7 Common Summer Insects In Your Lawn and Garden


Many of us look forward to the warm summer days filled with going to the beach, hosting cookouts or lounging by the poolside. Insects also love the humid, warm summer season. A peaceful summer day can quickly turn into a nightmare if you don’t know how to prevent or handle insect infestations. Today, Carolina Fresh Farms discusses seven of the most common lawn and garden insects—both the good and the bad—so you know what to look out for. Be sure to check out your local Carolina Fresh Farms outlet for product recommendations and tips.

1. Fire Ants

One of the most common insects that tend to show up as temperatures get hotter is the fire ant. Not only can their colonies damage lawns over time—their bites hurt! Fire ants are an aggressive species with mounds that can either be flat or dome-shaped. If you happen to spot a fire ant mound at home, don’t try to remove it by hand or with tools. Contact your nearest Carolina Fresh Farms outlet so that we can make professional recommendations on the best way to treat the infestation. Learn more

2. Sod Webworms

Sod webworms are notorious for chewing through the blades of turfgrass and lawns. Left unattended, they can completely destroy entire lawns and landscapes. One sign of a sod webworm infestation is the presence of small little webs in your turfgrass. Over-fertilizing your lawn with nitrogen creates a bunch of new growth and contributes to the thatch layer located within your lawns canopy. This is where sod webworms reside. If you suspect a sod webworm infestation, our Carolina Fresh Farms experts can provide you with recommendations for both treatment and lawn recovery. 

3. Bees

As soon as temperatures are warm enough, you may begin to notice bees buzzing around your landscape. If you have a lot of flowers in your garden, you may see them feeding on pollen. Although some of us can be apprehensive of bees (after all, they can sting you!), they’re actually really good for your garden and the planet. Bees pollinate about 80 percent of flowering plants on Earth. They also contribute to higher yield from fruit and vegetables.

4. Japanese Beetles

Ever noticed those green, metallic-looking beetles on your rosebush? Despite the fact that they can seem pretty, Japanese beetles are really destructive to lawns, gardens, fruits, vegetables and other ornamental plants. Japanese beetles tend to show up in July and feed on leaves, leaving a skeleton-looking leaf behind with only the veins of the leaves intact. This can result in dead plants. Now imagine swarms of them in your landscape. If you’ve had a Japanese beetle problem in the past,locate your local Carolina Fresh Farms outlet and receive expert advice on how to keep these pests away.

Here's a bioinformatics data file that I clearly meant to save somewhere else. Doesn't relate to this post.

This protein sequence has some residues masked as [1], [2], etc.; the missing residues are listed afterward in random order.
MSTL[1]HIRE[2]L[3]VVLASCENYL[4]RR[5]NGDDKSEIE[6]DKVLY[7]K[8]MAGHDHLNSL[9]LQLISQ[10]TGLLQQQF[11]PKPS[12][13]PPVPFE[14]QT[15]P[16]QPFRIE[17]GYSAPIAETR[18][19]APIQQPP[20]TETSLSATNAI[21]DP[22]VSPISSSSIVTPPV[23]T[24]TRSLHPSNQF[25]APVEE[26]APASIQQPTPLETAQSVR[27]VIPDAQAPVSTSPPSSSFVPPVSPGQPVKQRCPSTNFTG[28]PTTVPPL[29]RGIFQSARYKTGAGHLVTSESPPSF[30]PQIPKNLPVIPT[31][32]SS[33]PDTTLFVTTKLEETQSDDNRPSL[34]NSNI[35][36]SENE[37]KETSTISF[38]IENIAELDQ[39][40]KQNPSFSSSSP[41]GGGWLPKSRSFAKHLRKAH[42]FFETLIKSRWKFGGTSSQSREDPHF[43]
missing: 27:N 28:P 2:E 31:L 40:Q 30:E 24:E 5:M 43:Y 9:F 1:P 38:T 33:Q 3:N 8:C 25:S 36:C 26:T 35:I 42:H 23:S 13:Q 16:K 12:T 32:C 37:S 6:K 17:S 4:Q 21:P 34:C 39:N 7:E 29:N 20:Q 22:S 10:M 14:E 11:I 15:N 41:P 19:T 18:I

5. Fall Armyworms

Although the word “fall” is a part of the fall armyworms name, fall armyworms can start appearing as early as May. However, the most severe infestations take place between August and September. Fall armyworms received their name due to traveling in large groups and eating everything in their path. Learn more.

6. White Grubs

White grubs, also known as grub worms, are the larvae of several species of scarab beetles including the Japanese beetle. They are C-shaped, white or cream in color and dwell beneath the surface of your soil as they feed on the roots of turfgrass and other plants. Because they live underground, it may be difficult to see them. One key indicator is the presence of moles. If moles are destroying your lawn, they’re likely feeding on grubs. Learn more or contact us with any questions.

7. Wasps

Unlike bees, wasps typically feed on food that’s been left outside with a lot of protein or they prey on other smaller insects. We suggest keeping your area clean after picnics and cookouts to keep from attracting wasps. Wasps are more aggressive and may even hold a grudge against you over time if you swat at it and fail to successfully kill it. If you suspect a nearby wasp nest, begin looking in the corners of archways, garage doors, front or back doors or under roof drains. Learn more

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